UPCOMING EVENT: Costa FLW Series - 2019 - Santee Cooper

FISHING LEAGUE WORLDWIDE

My First Trip to El Salto

My First Trip to El Salto
Jesse Schultz

About 20 years ago I read about U.S. anglers traveling to Mexico to catch giant bass, and ever since I’ve wanted to see for myself if the fishing is still as good as they said it was back then. A double-digit bass can be caught in lakes around the United States in places such as Clear Lake, the California Delta and Lake Guntersville. However, I’d always heard the likelihood of catching one at El Salto – Mexico’s premier big-bass destination – was much higher.

I finally got my chance to find out thanks to an invitation from Abu Garcia and Berkley for a three-day fishing trip to Angler’s Inn on El Salto. I jumped at this once-in-a-lifetime opportunity, hopped on a plane and went in search of my own Mexican bass fishing adventure.

 

El Salto

Arrival

Angler’s Inn greeted all the members of the outdoor media that were participating at the Mazatlán International Airport with an air-conditioned van and a cooler full of cold drinks. It was my first taste of Angler’s Inn’s hospitality, and the staff was fantastic from start to finish.

After an hour-and-15-minute drive we rolled through the gates of Angler’s Inn Resort to a view that had everyone’s fishing juices flowing. Like most trips to the resort, we arrived in the afternoon, and the staff wasted no time getting us settled into our rooms and off to meet our guides for an evening session of fishing.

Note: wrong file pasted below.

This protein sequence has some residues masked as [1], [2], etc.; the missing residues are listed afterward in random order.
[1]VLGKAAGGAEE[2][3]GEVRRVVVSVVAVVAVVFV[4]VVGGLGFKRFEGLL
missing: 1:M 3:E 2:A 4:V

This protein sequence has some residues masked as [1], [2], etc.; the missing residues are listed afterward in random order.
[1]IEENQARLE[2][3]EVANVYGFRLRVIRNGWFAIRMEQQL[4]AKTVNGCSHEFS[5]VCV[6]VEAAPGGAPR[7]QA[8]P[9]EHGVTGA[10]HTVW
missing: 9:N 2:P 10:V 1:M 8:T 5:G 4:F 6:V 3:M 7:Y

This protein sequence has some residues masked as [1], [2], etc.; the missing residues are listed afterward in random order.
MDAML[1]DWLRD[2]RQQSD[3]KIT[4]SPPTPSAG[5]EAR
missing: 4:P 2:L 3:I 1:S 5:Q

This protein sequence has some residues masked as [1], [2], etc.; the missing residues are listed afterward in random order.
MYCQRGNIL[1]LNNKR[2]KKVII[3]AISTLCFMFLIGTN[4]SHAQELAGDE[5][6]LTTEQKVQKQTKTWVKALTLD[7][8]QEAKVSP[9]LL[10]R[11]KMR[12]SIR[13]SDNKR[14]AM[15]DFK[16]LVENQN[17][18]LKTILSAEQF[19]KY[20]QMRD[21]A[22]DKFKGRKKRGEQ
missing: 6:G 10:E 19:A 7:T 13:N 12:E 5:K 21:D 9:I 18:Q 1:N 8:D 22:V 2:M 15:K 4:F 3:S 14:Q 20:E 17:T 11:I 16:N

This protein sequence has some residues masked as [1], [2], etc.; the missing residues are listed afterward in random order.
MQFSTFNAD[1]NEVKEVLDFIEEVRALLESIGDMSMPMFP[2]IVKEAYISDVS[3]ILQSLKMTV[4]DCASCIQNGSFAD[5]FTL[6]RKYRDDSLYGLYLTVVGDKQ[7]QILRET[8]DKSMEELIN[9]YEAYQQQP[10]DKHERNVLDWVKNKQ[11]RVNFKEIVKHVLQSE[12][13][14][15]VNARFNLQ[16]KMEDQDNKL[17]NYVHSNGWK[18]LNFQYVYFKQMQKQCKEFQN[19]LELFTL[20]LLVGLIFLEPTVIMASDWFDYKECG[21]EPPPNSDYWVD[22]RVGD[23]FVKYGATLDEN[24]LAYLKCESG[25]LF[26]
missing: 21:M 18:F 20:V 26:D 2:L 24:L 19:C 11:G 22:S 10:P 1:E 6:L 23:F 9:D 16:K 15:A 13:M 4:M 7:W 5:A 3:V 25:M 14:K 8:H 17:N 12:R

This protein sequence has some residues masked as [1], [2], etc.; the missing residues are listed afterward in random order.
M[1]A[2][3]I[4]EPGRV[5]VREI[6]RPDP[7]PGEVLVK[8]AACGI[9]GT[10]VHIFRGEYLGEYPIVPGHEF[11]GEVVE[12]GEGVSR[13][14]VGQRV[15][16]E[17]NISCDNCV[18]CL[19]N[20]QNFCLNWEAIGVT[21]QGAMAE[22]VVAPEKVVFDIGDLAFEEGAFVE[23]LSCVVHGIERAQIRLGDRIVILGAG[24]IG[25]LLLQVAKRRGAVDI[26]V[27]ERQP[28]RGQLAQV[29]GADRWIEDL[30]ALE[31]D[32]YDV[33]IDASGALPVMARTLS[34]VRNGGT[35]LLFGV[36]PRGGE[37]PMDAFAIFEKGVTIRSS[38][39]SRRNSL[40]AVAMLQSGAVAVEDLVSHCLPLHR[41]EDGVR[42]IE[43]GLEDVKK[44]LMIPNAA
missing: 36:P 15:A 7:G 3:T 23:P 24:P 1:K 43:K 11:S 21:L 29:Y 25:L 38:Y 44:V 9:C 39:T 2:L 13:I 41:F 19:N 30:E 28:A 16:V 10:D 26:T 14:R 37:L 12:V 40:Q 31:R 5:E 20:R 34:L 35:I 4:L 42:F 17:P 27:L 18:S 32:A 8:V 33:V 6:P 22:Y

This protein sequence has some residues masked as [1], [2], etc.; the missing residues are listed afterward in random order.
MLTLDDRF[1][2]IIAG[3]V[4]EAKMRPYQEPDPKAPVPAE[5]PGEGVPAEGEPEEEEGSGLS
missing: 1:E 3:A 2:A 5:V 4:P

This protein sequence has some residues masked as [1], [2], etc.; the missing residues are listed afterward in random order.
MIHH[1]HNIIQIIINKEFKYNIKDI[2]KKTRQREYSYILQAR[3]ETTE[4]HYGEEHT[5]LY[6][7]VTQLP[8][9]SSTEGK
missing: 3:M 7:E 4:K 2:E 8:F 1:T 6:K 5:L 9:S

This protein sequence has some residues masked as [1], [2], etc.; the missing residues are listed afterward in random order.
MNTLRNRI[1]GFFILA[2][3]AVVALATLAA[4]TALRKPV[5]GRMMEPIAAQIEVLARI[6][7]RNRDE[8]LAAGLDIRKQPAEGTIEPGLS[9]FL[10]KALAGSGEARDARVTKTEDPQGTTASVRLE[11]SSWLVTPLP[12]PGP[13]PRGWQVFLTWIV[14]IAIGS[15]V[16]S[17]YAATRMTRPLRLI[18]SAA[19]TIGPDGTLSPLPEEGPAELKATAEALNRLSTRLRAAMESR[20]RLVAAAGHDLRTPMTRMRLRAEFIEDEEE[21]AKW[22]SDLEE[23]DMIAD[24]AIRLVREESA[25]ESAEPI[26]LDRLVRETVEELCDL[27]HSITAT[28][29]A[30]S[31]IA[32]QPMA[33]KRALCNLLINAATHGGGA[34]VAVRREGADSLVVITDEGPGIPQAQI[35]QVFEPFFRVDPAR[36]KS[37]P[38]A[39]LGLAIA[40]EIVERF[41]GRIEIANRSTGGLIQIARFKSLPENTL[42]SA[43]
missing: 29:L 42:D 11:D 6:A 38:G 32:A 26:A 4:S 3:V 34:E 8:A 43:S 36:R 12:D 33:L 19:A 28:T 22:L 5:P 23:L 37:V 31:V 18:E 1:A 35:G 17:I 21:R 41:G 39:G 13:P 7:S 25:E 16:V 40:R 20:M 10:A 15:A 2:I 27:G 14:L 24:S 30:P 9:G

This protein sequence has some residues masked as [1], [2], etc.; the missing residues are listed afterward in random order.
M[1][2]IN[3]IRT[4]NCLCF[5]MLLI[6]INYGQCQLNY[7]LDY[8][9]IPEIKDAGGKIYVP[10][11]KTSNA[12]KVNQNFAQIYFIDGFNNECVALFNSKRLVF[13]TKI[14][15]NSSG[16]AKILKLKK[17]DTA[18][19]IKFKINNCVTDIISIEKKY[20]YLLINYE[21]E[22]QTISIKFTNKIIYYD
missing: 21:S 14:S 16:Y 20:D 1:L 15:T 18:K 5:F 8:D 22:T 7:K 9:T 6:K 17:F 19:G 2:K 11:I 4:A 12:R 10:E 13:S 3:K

The first evening I was paired with a guide named Luis and Hunter Shryock. If you don’t know Shryock, he is a video wizard that started his own production company called 496 Films. Shryock is also an accomplished angler who just recently qualified for the Bassmaster Elite Series and will now fish alongside his brother, Fletcher. With Hunter’s advice I tied on a Berkley 10-inch Power Worm to catch my first El Salto bass. Within the first hour of the trip we were both hooked up on a couple quality fish that would set the tone for the rest of the week.

 

Angler's Inn

Our schedule

Angler’s Inn operates on the perfect schedule: eat, fish, eat, fish, eat, sleep … repeat. We were greeted every morning at 5:30 a.m. with coffee in our rooms. A hot breakfast was served at the outdoor dining room at 6. Fishing boats and guides were ready to go by 6:30. And as soon as there was safe light to run we were off to our first spot.

At about 11:30 each day, when everyone’s sides were aching from setting the hook so often, the crew headed in for lunch. I’m a selective eater, some might say, but I found plenty to like at each meal throughout the week I was at the resort. If you’re thinking about making a visit and you’re pickier than me, don’t worry because lunch and dinner both come with dessert options that no one could pass up. You won’t go hungry. Just don’t go to Angler’s Inn expecting to lose weight.

I took advantage of a quick nap each afternoon to prepare for the evening fishing session, which started at around 2:30. For me, the morning sessions were the most enjoyable for the fishing, but during the evening sessions the sunsets were incredible. The lake is surrounded by mountains that provided fantastic opportunities for scenic photography.